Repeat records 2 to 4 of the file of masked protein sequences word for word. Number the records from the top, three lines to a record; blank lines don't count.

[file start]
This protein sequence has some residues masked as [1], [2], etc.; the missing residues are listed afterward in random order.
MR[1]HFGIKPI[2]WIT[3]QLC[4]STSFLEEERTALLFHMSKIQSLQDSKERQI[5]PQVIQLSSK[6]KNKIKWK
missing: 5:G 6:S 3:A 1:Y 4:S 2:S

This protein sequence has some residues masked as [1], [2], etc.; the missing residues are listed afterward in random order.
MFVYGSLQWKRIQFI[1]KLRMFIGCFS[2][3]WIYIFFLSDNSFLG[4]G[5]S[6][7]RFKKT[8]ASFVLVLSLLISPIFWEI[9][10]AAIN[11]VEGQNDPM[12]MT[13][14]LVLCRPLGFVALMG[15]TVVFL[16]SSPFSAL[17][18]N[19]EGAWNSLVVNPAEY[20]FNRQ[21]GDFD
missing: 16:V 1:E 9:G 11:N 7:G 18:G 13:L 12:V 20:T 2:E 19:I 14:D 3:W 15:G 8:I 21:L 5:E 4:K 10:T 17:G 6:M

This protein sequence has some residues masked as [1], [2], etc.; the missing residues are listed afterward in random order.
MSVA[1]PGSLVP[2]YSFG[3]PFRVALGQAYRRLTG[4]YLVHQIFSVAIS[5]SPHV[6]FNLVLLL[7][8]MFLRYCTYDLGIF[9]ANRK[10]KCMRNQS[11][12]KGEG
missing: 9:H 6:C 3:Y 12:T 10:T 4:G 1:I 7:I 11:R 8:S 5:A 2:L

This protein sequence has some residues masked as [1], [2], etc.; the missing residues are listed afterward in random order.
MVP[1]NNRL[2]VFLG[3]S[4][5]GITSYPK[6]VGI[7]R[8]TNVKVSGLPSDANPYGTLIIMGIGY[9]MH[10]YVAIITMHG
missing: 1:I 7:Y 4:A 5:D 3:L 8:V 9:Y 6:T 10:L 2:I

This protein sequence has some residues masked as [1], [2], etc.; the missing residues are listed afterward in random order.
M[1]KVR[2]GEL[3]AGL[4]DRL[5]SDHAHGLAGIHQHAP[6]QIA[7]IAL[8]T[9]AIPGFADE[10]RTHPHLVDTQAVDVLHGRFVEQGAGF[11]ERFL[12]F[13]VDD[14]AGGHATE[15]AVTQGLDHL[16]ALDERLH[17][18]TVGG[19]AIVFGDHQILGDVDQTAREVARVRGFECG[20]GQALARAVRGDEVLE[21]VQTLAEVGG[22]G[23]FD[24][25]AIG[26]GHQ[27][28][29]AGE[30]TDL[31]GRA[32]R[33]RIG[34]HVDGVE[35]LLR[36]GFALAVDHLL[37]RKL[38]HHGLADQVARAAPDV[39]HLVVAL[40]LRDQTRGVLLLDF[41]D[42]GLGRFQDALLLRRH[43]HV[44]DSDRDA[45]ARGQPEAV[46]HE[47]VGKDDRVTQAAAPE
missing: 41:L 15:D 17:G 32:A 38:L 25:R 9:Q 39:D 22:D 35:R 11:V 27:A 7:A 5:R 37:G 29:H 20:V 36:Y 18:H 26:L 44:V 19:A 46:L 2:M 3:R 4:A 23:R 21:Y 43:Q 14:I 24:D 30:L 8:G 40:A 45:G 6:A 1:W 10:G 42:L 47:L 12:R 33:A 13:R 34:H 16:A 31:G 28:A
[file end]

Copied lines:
This protein sequence has some residues masked as [1], [2], etc.; the missing residues are listed afterward in random order.
MFVYGSLQWKRIQFI[1]KLRMFIGCFS[2][3]WIYIFFLSDNSFLG[4]G[5]S[6][7]RFKKT[8]ASFVLVLSLLISPIFWEI[9][10]AAIN[11]VEGQNDPM[12]MT[13][14]LVLCRPLGFVALMG[15]TVVFL[16]SSPFSAL[17][18]N[19]EGAWNSLVVNPAEY[20]FNRQ[21]GDFD
missing: 16:V 1:E 9:G 11:N 7:G 18:G 13:L 12:V 20:T 2:E 19:I 14:D 3:W 15:G 8:I 21:L 5:E 4:K 10:T 17:G 6:M

This protein sequence has some residues masked as [1], [2], etc.; the missing residues are listed afterward in random order.
MSVA[1]PGSLVP[2]YSFG[3]PFRVALGQAYRRLTG[4]YLVHQIFSVAIS[5]SPHV[6]FNLVLLL[7][8]MFLRYCTYDLGIF[9]ANRK[10]KCMRNQS[11][12]KGEG
missing: 9:H 6:C 3:Y 12:T 10:T 4:G 1:I 7:I 11:R 8:S 5:A 2:L

This protein sequence has some residues masked as [1], [2], etc.; the missing residues are listed afterward in random order.
MVP[1]NNRL[2]VFLG[3]S[4][5]GITSYPK[6]VGI[7]R[8]TNVKVSGLPSDANPYGTLIIMGIGY[9]MH[10]YVAIITMHG
missing: 1:I 7:Y 4:A 5:D 3:L 8:V 9:Y 6:T 10:L 2:I